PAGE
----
We’re living in a hashtagged world but somewhere, somehow, the hashtag lost its way. When they first appeared on Twitter, we didn’t exactly know what to do with them. Then about the time they really caught on, they began to be abused. (#canigetawitness) Facebook added them and most of the social media savvy shook their heads (#SMH) at the notion. Instagrammers add dozens of hashtags to their photos so that they appear in every conceivable feed. And then there’s Jimmy and Justin with their infamous #hashtag skit. (#LOLOLOLOLOLOLOLOLOLOLOLOL) Who could ever take a hashtag seriously after all that?
I admit, I’ve recently become a little jaded when it comes to hashtags. Many of the hashtags I encounter in my social feeds are either so completely random or so obviously promotional that my eyes glaze over and I move on to the next post. Of course I still use hashtags, but I do so ironically. I’m a hashtag hipster like that. (#notreally) But in the right circumstances, hashtags can not only be effective, they can bring people together in unexpected ways. I was lucky enough to recently experience this first hand and it was utterly delightful.
My husband sings in a barbershop quartet. (#yesreally) There is a whole society, international society actually, formed around the hobby of singing in the barbershop style. Every summer, thousands of barbershoppers from around the world come together for a convention and singing contest. For those who can’t make the trek, there is a webcast that can be viewed of the singing contest.
A few years ago, the society started designating a hashtag for the convention. The convention hashtags have never trended and they are still somewhat of a mystery to a large percentage of the society members; but for those who do use them they have become a link between the convention and the ones watching at home. Last week my husband jetted off to Las Vegas to compete with his quartet. I was unable to join him so I tuned into the webcast to watch him to sing and I also pulled up the the convention hashtag on Twitter to follow along and see what others thought about the contest.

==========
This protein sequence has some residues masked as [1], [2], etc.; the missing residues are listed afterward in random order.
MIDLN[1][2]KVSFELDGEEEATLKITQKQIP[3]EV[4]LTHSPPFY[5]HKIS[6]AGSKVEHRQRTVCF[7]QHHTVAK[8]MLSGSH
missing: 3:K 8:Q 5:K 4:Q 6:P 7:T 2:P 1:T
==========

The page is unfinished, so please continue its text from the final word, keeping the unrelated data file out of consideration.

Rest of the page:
Now, I’ve followed convention hashtags before. When I can’t be at a social media conference and also when I am attending them, I set up a column on Hootsuite with the hashtag. Those hashtag feeds are great for following along with session content, finding out where things are taking place, and rounding up people to have dinner with. This is by far my favorite use of a hashtag, bringing people together for a common cause. And that’s exactly what occurred while I followed the barbershop convention hashtag. We cheered on our favorites and congratulated those who blew everyone’s socks off. We joked and bantered, favorited and retweeted. And while nothing can replace the thrill of being in an audience when your husband’s quartet receives thunderous applause and cheers, seeing positive reactions via tweets in a hashtag stream is an acceptable alternative.
Love them or hate them, hashtags are not going anywhere anytime soon. I’m sure I will still find myself rolling my eyes at hashtag misuse. But if they continue to do their best work by rallying people around a shared experience, then I say, “Long live the hashtag!”
Hashtag Photo Credit: theolaphoto on Flickr, Creative Commons